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DIRTY PRETTY THINGS (article first published : 2003-12-30)

Picture it. A London hotel receptionist working the night-shift gets word of a leaky toilet in a bedroom. He investigates, finds something clogging the loo, sticks a wire hangar into it and jiggles and pokes it about. He then discovers ... a human heart.

This is no everyday occurrence for illegal immigrant Okwe (Chiwetel Ejiofor), a good-natured but endlessly tired Nigerian who makes ends meet by working days as a cab driver, chewing on an illegal herb to keep himself awake.

But it's an occurrence that soon starts to change his life - and that of Senay (Audrey Tatou of Amelie), a sad Turkish woman who befriends Okwe. She works as a daytime chambermaid at the same hotel and rents part of her small flat to the Nigerian.

The changes in their lives start clicking into place when a worried Okwe reports the cold heart to his sleazy Russian manager, Sneaky (Sergi Lopez) - and danger and intrigue escalate.

Dirty Pretty Things, a hit at the recent Durban International Film Festival, is under the deftly taut direction of Stephen Frears, whose credits include High Fidelity. He does a fine job, not only fashioning a slow but intriguing thriller but in painting a grimy, seedy London far removed from the glossy sheen with which this city is usually embellished on screen.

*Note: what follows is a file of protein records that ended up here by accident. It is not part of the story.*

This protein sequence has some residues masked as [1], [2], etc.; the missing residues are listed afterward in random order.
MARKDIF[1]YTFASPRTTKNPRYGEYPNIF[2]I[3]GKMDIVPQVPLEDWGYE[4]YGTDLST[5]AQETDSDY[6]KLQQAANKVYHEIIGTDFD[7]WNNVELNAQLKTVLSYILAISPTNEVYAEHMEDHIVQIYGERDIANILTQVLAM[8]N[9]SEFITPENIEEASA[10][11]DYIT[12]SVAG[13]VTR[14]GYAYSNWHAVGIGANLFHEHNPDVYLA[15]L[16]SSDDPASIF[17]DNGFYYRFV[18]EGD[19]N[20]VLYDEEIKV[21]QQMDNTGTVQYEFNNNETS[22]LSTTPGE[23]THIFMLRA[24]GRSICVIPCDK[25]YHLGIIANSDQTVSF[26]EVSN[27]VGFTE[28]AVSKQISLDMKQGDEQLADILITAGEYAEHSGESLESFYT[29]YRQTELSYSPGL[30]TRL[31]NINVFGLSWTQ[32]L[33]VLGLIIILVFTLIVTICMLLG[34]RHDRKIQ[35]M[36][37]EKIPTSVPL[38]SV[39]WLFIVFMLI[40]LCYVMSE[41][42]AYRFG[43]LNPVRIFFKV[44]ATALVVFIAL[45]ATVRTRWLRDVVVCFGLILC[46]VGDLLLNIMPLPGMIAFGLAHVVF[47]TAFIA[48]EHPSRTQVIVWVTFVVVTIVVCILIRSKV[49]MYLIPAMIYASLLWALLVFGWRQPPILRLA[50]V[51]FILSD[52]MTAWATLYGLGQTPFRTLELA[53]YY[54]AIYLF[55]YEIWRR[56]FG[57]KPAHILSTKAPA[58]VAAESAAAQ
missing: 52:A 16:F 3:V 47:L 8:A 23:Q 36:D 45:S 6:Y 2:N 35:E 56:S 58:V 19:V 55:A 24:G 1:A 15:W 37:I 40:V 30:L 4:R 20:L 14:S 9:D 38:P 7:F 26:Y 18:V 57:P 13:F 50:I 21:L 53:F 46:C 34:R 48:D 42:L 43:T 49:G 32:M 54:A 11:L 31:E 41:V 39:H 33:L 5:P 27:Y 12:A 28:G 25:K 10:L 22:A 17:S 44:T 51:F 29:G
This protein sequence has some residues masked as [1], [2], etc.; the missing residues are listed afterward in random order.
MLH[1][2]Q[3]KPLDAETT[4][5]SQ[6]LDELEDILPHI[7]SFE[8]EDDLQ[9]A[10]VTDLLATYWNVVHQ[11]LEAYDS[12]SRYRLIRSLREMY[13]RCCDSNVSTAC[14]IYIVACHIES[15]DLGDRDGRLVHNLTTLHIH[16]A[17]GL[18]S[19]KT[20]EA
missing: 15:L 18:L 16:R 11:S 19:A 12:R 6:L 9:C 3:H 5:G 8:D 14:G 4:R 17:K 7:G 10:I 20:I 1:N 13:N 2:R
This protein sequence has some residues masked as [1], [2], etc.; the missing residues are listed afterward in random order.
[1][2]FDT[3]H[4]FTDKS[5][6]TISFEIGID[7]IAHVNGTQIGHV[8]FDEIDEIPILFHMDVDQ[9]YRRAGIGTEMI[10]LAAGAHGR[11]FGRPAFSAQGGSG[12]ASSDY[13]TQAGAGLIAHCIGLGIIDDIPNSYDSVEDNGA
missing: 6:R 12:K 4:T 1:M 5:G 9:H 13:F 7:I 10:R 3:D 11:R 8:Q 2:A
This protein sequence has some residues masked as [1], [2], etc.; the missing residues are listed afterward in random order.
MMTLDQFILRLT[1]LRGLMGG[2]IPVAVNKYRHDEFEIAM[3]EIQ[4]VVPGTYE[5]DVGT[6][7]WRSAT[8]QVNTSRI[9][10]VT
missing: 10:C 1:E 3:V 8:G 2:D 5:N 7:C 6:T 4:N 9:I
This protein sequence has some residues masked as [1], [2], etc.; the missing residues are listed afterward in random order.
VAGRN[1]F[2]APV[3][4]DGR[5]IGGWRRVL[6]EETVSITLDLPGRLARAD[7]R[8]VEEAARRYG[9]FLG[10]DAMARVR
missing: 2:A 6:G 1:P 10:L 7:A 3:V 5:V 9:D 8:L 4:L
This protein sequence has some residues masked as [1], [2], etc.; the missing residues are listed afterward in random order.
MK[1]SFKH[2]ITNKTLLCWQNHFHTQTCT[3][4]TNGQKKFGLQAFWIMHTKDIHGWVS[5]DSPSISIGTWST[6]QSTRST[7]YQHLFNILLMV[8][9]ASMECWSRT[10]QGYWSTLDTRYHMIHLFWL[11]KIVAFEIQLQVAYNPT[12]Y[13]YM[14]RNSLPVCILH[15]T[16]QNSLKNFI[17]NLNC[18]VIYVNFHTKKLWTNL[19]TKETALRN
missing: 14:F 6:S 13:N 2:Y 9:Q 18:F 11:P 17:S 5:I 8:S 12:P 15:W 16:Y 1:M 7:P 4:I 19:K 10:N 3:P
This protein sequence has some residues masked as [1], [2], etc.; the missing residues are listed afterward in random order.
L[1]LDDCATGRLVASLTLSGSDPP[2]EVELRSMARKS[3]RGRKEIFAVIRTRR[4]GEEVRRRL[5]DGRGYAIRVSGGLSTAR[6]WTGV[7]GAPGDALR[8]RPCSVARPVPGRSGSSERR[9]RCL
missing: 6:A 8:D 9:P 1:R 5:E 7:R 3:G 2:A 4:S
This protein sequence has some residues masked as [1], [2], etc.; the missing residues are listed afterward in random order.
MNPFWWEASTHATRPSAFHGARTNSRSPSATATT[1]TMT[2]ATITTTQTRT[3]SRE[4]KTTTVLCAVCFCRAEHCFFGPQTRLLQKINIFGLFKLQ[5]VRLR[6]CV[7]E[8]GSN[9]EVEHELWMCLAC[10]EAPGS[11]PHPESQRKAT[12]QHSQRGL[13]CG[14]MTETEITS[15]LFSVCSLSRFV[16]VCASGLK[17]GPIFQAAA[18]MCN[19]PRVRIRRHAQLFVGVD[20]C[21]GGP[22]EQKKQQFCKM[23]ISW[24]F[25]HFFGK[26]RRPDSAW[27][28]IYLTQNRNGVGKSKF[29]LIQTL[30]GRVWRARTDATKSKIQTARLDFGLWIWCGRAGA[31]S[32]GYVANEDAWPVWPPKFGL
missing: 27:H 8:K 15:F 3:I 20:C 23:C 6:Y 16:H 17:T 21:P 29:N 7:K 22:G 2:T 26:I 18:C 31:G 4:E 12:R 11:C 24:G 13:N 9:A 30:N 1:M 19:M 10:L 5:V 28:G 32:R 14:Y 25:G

Okwe's world, in which he trudges drearily without a smile or much hope for improvement, has him passing his snatches of leisure time playing chess with a philosophical mortician friend (Benedict Wong). He reluctantly hands out advice and remedies for the clap to cabbie colleagues and quietly overlooks the nightly visits to the hotel by a colourful hooker who, once monthly, on pay day, also services the hotel doorman.

The film is also a telling portrait of the problems and hardships facing people who are in a country illegally. It's an engrossing view and gets a rating of 8/10. - Billy Suter




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